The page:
25 Years of GMOs
It’s been 25 years since biotech crops first came to market. Since then, they’ve been a valuable tool for farmers, helped tackle food insecurity and climate change, and had a positive effect on many communities around the world.
Since they were first planted, GM crops have helped reduce greenhouse gas emissions by 34 billion kilograms through the practice of no-till farming. That’s equivalent to more than an entire year’s worth of industrial and car emissions in the United States!
But, biotech isn’t just great for the environment. Leaps in plant science innovation over the past 25 years have been instrumental in improving food security around the world.
This is because biotechnology helps maintain and increase crop yields, despite pest and disease pressures and unpredictable weather. Since 1996, farmers have been able to grow an additional 498 million tonnes of maize. To grow that same amount of crops without biotech seed, farmers would have needed to convert an additional 24.2 million hectares of land – such as forests and biodiverse spaces.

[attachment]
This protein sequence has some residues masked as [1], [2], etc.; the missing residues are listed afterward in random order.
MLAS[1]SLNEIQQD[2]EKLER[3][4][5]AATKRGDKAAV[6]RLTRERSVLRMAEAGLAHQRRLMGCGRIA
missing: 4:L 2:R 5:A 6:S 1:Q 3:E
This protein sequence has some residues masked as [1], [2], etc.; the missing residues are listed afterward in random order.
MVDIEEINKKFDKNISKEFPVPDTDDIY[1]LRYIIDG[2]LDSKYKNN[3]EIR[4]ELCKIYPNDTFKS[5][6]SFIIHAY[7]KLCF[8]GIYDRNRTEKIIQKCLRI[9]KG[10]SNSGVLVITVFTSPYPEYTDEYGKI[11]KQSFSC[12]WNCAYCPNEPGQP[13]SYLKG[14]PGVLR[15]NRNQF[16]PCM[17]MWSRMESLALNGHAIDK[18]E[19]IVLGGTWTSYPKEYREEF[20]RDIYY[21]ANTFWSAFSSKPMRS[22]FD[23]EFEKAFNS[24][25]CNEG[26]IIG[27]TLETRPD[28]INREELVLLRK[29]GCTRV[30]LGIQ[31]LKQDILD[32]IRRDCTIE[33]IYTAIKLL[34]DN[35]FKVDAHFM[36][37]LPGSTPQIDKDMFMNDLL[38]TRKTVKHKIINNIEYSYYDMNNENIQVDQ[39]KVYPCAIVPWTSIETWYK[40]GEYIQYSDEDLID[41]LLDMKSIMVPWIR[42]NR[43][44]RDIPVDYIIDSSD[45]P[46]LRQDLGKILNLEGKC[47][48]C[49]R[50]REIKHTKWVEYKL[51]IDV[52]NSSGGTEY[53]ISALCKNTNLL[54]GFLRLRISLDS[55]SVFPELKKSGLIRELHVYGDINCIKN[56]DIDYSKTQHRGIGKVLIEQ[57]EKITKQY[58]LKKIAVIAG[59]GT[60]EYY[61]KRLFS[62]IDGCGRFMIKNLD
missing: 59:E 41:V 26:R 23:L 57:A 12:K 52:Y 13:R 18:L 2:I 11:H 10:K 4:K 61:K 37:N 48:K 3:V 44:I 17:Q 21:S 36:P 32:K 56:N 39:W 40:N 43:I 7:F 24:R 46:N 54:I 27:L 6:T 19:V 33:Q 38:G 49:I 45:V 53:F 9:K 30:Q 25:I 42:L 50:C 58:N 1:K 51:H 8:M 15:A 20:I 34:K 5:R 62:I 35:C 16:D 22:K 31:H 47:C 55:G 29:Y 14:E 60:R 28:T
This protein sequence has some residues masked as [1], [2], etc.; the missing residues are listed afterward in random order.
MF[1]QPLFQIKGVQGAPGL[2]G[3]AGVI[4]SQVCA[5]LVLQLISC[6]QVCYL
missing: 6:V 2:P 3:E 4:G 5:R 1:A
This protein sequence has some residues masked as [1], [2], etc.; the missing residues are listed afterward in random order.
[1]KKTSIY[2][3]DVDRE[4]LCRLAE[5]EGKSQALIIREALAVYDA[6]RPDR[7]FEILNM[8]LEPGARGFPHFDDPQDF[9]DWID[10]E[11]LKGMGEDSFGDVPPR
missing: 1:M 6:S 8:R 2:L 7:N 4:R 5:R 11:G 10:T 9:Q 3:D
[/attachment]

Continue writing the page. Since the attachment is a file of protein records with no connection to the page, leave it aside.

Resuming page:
With food security a major issue for millions of people around the world, the higher yields enabled by this agricultural innovation are a crucial part of the solution.
Biotech has also helped to deliver a whole range of other societal benefits. Since the introduction of GM crops in the 90s, female farmers around the world have realized an extra 96.2 billion US dollars of income, which helps families and communities around the globe.
Significant progress has been made in technology over the past quarter-century, from cell phones and broadband to satellites and GPS systems. In the last 25 years, GM crops are one tool that has helped consumers, farmers, and rural communities, while providing environmental sustainability and increasing food security. Plant biotechnology has been the most rapidly adopted technology in the history of agriculture, which speaks to its innovation, value, and benefits.
Learn more about the benefits of GMOs below: